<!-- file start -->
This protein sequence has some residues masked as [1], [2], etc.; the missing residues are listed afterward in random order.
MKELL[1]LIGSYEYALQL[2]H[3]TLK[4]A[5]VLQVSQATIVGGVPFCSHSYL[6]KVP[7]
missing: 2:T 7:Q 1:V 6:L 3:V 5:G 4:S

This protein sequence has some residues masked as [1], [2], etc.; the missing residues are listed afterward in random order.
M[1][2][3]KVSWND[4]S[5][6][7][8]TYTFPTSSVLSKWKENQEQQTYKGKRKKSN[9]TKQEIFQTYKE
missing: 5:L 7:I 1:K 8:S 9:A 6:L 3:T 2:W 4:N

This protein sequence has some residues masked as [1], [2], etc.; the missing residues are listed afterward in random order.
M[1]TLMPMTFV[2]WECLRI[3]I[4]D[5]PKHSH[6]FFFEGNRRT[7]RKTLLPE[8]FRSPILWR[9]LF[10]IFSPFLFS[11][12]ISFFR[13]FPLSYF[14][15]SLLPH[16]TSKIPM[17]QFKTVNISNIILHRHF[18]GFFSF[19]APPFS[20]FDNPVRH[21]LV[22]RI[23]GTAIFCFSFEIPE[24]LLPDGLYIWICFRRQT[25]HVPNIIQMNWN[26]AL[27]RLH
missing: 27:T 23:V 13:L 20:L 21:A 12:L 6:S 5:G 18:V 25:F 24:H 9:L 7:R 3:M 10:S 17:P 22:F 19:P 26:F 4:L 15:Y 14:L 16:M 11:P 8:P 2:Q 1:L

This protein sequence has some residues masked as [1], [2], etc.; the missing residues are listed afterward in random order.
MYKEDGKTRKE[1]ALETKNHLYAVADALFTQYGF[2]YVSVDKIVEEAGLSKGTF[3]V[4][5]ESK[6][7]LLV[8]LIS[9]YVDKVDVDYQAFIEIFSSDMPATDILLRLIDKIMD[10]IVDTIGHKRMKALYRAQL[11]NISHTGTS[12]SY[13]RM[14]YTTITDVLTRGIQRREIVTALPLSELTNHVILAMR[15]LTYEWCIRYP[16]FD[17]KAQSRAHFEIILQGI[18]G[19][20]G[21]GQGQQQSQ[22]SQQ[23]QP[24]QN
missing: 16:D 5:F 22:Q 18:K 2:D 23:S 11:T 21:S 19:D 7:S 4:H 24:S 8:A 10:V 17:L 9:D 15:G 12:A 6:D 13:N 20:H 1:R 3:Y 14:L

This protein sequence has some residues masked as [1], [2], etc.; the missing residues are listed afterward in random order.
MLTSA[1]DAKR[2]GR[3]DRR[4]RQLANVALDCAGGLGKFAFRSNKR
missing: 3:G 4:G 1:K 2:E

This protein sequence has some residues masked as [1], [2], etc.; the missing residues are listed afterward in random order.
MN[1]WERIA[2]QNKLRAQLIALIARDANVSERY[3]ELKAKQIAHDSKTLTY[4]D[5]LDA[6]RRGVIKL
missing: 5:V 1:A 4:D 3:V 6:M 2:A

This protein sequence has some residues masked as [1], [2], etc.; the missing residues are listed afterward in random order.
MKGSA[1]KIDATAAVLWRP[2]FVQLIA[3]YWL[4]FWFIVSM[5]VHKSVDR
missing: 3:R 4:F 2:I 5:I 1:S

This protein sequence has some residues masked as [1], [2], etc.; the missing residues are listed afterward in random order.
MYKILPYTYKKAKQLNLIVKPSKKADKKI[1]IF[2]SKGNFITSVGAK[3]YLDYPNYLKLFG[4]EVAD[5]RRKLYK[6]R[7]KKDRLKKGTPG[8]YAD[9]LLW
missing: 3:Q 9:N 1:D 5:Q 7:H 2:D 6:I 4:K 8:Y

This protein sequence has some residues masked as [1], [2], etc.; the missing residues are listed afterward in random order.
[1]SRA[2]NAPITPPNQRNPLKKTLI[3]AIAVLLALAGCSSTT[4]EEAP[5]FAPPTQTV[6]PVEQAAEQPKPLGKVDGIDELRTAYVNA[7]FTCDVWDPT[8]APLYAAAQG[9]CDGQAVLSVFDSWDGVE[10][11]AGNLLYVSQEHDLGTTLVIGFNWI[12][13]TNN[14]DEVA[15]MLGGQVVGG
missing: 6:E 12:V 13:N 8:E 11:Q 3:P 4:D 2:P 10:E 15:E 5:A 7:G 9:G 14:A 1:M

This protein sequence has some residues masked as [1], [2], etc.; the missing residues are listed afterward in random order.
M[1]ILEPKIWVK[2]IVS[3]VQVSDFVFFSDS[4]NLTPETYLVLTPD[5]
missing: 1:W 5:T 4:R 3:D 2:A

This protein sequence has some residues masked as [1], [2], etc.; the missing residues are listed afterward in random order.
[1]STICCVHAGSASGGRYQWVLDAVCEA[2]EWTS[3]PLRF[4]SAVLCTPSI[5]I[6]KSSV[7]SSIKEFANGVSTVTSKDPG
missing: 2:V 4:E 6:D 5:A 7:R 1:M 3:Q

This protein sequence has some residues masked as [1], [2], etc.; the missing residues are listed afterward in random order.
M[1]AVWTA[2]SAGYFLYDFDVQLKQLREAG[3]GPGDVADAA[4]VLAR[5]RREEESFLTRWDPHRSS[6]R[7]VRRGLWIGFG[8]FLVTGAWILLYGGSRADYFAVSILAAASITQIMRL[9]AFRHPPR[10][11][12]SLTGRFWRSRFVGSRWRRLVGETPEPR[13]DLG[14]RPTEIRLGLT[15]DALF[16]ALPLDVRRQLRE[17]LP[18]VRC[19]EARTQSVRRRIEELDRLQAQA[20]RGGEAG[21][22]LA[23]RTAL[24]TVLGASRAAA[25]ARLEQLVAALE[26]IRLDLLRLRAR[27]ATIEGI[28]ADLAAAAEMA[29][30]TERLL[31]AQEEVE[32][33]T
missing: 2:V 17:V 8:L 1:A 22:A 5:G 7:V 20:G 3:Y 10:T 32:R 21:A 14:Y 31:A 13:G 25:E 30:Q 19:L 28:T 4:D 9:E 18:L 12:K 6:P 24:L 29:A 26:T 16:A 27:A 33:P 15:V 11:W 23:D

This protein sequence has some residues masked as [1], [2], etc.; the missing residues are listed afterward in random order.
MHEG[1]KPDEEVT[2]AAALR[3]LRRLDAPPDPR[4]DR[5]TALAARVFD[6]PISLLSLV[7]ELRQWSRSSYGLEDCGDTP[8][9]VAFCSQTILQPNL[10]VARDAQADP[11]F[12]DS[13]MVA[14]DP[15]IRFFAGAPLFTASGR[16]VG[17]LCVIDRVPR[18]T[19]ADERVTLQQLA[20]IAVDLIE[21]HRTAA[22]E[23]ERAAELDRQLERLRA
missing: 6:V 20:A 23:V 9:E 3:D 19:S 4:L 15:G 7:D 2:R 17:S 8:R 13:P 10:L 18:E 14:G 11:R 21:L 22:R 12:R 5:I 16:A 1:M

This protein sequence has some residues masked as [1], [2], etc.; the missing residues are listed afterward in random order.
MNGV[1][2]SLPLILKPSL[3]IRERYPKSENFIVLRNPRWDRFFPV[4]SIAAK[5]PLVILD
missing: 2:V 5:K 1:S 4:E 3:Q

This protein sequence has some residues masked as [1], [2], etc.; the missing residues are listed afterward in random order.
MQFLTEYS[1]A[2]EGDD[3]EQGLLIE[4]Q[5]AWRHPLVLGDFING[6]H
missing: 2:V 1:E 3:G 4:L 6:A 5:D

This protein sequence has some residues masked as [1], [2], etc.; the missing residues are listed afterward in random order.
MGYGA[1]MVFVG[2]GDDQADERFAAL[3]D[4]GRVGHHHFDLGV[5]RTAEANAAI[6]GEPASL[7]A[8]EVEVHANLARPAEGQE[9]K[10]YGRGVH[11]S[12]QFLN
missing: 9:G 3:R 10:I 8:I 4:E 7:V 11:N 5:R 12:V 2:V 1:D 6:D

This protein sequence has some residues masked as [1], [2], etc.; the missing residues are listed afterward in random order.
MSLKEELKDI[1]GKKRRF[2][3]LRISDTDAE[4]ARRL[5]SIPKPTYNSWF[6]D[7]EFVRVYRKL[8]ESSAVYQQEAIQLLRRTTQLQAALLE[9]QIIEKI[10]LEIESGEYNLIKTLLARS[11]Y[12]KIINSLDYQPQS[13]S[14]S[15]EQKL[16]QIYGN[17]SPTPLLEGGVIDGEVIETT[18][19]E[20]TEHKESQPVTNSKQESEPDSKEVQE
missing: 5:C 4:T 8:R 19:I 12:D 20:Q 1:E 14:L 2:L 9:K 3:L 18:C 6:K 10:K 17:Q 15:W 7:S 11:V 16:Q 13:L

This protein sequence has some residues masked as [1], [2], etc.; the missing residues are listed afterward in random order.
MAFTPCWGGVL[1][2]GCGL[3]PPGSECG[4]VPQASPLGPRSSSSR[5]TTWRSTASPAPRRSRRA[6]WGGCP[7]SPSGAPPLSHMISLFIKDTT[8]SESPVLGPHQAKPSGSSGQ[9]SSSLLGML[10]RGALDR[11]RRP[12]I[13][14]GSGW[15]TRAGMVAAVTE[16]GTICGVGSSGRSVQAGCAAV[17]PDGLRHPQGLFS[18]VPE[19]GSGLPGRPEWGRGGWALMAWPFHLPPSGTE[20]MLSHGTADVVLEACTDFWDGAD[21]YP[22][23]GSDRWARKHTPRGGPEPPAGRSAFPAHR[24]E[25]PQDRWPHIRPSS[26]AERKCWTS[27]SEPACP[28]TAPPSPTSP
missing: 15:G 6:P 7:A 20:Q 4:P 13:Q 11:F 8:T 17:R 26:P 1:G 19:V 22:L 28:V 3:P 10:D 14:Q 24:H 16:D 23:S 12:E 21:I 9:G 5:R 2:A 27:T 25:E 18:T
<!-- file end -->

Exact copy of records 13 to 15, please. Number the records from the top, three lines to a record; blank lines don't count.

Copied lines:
This protein sequence has some residues masked as [1], [2], etc.; the missing residues are listed afterward in random order.
MHEG[1]KPDEEVT[2]AAALR[3]LRRLDAPPDPR[4]DR[5]TALAARVFD[6]PISLLSLV[7]ELRQWSRSSYGLEDCGDTP[8][9]VAFCSQTILQPNL[10]VARDAQADP[11]F[12]DS[13]MVA[14]DP[15]IRFFAGAPLFTASGR[16]VG[17]LCVIDRVPR[18]T[19]ADERVTLQQLA[20]IAVDLIE[21]HRTAA[22]E[23]ERAAELDRQLERLRA
missing: 6:V 20:A 23:V 9:E 3:D 19:S 4:L 15:G 7:D 2:R 17:S 8:R 13:P 10:L 18:E 14:G 11:R 21:L 22:R 12:R 5:I 16:A 1:M

This protein sequence has some residues masked as [1], [2], etc.; the missing residues are listed afterward in random order.
MNGV[1][2]SLPLILKPSL[3]IRERYPKSENFIVLRNPRWDRFFPV[4]SIAAK[5]PLVILD
missing: 2:V 5:K 1:S 4:E 3:Q

This protein sequence has some residues masked as [1], [2], etc.; the missing residues are listed afterward in random order.
MQFLTEYS[1]A[2]EGDD[3]EQGLLIE[4]Q[5]AWRHPLVLGDFING[6]H
missing: 2:V 1:E 3:G 4:L 6:A 5:D